Pressure Ulcers

Pressure ulcers are a common risk for people who are in a wheelchair or confined to bed. When you rarely move, the pressure of your body limits the blood flow to the areas you lie or sit on. Lack of blood flow can cause areas of skin and the tissue underneath to break down and eventually die. This forms a sore called a pressure ulcer. Pressure ulcers are also called bed sores or pressure sores.


Pressure ulcers are most likely to occur in the skin over a bony part of the body that comes into direct contact with a mattress or wheelchair. These spots include the heels, hips, elbows, ankles, back, and shoulders.

The first sign of a pressure sore is often a soft, red patch of skin that stays red for 30 minutes, even after the pressure is removed. In a person with dark skin tones, the skin will turn darker or feel warm. Call a healthcare provider immediately if pressure sores are spotted.

There are 4 stages of pressure ulcers. In stage 1, there is a red, blue, or purplish area like a bruise, but no break in the skin. This is the earliest stage. In Stage 2, those areas of skin become broken and painful, like a blister. In Stage 3, the sore gets deeper, often with patches of dark skin around it. It often drains a foul-smelling fluid. In Stage 4, the sore reaches the muscle, bone, or joints. It can cause a serious bone infection or a deadly infection of the blood.


In a hospital, doctors, nurses, and health aides who help with cleansing and dressing can spot pressure sores. At home, use a mirror to look for reddish patches or sores on your body if you are restricted to bed or a wheelchair. Or, ask your caregivers, your family, or a friend to help you check.


A pressure sore can get worse quickly. It needs to be treated right away. First, relieve pressure from the area. Prop up the leg or the area near the injury with a pillow or foam cushion.

If there is an open sore, follow your healthcare provider’s instructions for how to treat it to keep it from getting infected. Often, a pressure sore is cleaned with saline or salt water to remove dead tissue. Then it is covered with a special bandage. Antibiotics can speed up healing. Severe sores may need to be treated in the hospital.

Proper healing also requires good nutrition. Make sure the person has a diet with enough calories, protein, and nutrients. Once the ulcer is healed, make sure to relieve pressure on the area on a regular basis. This can help prevent the sore from coming back.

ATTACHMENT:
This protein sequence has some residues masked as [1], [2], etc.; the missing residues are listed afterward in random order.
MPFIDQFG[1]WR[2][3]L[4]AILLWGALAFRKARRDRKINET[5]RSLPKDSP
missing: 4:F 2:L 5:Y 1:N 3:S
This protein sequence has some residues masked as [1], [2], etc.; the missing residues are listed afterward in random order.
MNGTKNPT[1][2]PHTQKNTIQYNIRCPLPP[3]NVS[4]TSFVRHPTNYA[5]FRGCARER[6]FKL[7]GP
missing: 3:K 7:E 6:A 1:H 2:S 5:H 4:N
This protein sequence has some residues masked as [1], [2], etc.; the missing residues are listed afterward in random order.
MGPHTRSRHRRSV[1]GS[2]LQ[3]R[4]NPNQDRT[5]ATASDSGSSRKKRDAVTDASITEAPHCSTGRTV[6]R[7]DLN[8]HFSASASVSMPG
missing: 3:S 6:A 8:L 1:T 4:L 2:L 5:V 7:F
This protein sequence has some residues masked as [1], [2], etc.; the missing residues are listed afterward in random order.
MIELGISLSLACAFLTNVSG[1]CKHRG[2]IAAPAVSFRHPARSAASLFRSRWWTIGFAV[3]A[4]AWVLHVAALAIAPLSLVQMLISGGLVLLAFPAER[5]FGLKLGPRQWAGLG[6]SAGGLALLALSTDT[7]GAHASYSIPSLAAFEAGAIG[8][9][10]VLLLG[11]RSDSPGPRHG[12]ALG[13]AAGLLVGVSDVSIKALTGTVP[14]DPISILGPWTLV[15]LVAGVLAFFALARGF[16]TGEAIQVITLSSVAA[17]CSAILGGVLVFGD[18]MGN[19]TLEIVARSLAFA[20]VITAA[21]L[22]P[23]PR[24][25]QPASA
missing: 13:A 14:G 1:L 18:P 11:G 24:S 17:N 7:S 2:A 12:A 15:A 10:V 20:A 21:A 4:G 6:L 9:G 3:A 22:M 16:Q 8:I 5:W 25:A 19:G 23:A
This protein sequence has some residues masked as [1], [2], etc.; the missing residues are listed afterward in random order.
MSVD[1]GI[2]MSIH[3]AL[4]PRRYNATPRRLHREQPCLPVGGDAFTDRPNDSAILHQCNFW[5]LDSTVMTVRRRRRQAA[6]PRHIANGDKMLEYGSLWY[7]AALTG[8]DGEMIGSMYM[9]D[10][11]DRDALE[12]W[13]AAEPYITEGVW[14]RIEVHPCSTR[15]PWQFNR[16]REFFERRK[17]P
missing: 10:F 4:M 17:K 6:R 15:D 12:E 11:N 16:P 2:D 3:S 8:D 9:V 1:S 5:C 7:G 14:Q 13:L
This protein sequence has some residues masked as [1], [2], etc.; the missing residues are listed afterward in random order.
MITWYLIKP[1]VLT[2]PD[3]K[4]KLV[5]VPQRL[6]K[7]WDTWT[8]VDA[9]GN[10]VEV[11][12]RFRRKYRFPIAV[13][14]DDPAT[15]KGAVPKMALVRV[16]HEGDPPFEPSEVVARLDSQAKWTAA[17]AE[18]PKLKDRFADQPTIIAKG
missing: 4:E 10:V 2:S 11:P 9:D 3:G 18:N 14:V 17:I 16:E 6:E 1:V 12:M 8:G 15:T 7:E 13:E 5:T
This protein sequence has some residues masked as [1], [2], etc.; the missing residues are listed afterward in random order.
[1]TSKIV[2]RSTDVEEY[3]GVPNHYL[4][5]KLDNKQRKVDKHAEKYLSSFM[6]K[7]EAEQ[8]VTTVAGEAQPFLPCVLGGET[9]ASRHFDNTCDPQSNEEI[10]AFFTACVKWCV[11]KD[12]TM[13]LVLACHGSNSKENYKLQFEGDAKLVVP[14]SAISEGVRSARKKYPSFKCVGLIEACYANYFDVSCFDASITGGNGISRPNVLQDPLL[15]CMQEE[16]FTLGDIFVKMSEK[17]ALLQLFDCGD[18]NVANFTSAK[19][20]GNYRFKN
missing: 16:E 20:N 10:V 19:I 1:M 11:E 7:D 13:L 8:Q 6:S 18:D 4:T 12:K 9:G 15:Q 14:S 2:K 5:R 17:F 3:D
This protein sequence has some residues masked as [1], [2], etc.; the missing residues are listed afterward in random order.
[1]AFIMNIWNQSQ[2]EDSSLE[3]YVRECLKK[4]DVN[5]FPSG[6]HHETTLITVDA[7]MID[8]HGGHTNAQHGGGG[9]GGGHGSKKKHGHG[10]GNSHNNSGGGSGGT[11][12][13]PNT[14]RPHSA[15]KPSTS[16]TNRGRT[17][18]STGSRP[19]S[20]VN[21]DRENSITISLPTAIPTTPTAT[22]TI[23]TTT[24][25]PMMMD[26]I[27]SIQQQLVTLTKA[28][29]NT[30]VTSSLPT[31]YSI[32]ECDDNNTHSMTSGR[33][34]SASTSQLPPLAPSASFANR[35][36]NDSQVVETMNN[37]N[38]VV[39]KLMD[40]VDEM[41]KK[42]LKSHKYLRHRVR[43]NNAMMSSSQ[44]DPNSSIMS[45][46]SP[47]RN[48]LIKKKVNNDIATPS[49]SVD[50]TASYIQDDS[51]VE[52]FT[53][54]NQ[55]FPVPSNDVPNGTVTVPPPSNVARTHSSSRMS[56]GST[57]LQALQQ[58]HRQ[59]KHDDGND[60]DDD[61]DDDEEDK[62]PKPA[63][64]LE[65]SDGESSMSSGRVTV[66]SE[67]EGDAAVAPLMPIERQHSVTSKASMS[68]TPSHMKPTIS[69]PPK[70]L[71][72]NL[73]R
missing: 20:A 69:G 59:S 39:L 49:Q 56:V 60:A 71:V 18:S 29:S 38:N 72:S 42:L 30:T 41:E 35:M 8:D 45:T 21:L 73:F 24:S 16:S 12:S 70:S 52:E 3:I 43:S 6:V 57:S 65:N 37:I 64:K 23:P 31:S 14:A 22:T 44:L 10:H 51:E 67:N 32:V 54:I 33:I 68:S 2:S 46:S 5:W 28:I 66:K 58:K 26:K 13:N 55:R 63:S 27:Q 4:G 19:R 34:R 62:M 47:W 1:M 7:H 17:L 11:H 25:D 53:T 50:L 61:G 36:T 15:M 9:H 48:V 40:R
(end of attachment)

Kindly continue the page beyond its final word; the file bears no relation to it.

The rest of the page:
Because pressure sores can be hard to treat and may take a long time to heal, prevention is very important.

If you are on bed rest, change your body position every 2 hours to prevent pressure sores. Don’t lie with one leg on top of the other. If you’re lying on your side, put a pillow between your legs. Use a pad or piece of foam to raise your heels slightly off the mattress when lying on your back.

If you are not mobile, or if you are caring for someone who isn’t mobile, consider buying an alternating air mattress. The mattress has alternating cells that inflate and deflate to relieve pressure and increase blood flow.

If you’re in a wheelchair, shift positions every 10 to 15 minutes. If you can’t do that, have someone shift your position at least once an hour.

Ask your healthcare provider for other ways to reduce the risk of pressure sores.

Things to Remember

  • Know which areas are most likely to develop pressure ulcers. Check the areas often.
  • Move a person at risk, or encourage the person to move, at least every 2 hours.
  • Contact your healthcare provider at the first sign of a pressure ulcer.

Pressure ulcers are a serious problem, but with attention and care, they can be treated and prevented.

What We Have Learned

  1. Pressure ulcers can get worse quickly. True or false?
    The answer is True. That is why it’s important to contact a healthcare provider at the first sign.

  2. The first stage of a pressure ulcer is an open sore like a blister. True or false?
    The answer is False. The first sign is a soft red patch of skin that stays red for 30 minutes after pressure is relieved. In a person with darker skin, the skin will look and stay darker.

  3. Pressure ulcers can be deadly. True or false?
    The answer is True. A pressure ulcer can lead to a deadly blood infection.